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MR BROWNLOW, perhaps, did not fully into it at once ; and yet he know very well what he meant did not in the least know what he when he called young Powys into wanted, nor what question he was his room. He was in one of those to ask, nor what he was to say the strange states of mental excitement next moment; the only thing that in which a man is at once confused helped him was, that as he looked and clear; incapable of seeing be- out of his office to call Powys, he fore him what he is about to do, could see him pick up hastily and yet as prompt and distinct in the put in his pocket the bits of paper doing of it as if it had been pre- all dotted over with calculations, meditated to the last detail. He which he had already remarked on could not have explained why nor the young man's desk. told what it was he proposed to him- Sit down,” said Mr Brownlow, self; in short, he had in his own “I have something to say to you; mind proposed nothing to himself. and he resumed his own seat at his He was swayed only by a vague, writing-table as if there had been intense, and overwhelming neces- nothing particular in the confersity to have the matter before him ence, and began mechanically to set straight somehow, and, confused arrange the papers before him : as as his own mind was, and little as for Powys, he put his hand upon he knew of his own intentions, he the back of the chair which stood yet went on, as by the directest in- on the other side of the table, and spiration, marching boldly, calmly, waited, but did not sit down, being yet wildly, in a kind of serious bewildered a little, though not half madness, into the darkness of this so much as his employer was, by unknown way.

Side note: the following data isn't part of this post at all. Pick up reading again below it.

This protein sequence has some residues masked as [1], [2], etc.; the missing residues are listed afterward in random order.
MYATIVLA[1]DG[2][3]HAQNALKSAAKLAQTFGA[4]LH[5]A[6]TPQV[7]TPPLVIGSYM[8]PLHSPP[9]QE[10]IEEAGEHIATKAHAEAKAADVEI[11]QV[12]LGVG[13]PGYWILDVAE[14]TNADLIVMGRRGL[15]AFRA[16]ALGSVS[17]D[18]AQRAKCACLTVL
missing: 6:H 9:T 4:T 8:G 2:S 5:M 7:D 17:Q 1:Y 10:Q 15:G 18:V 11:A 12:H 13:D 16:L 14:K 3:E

He called the this sudden summons. young man to him in sharp, decided “Sit down," said Mr Brownlow, tones, as if he knew exactly what _"sit down; I want to speak to he wanted, and was ready to enter you : I hope you know that I VOL CII.-NO. DCXXI.
" What are
have always intended to be your feet, looking down, red with emfriend
barrassment, confusion, and shame. “Intended ! sir," said Powys, Was it that he felt himself a traitor? “I know that you have been my eating the Brownlows' bread, refriend, and a far better friend than ceiving their kindness, and plotting I deserved -" Here he made one against them? It seemed to his of those pauses of embarrassment companion as clear as day. which sometimes mean so much, Sit down," said Mr Brownlow, and often mean
Mr feeling his advantage, “ let us talk Brownlow, who knew more than of it as friends- " and then he Powys did, took it to siguify a great himself made a pause, and clenched deal, and the idea gave him strength his hand unawares, and felt his to proceed; and the fact is, that for heart contract as he put the last once the two, unknown to each decisive question. other, were thinking of the same those calculations you have been thing—of the bits of paper covered making all day ?" with figures that were in Powys's Young Powys started, and became pocket,-only their thoughts ran in violently red, and looked up suda very different strain.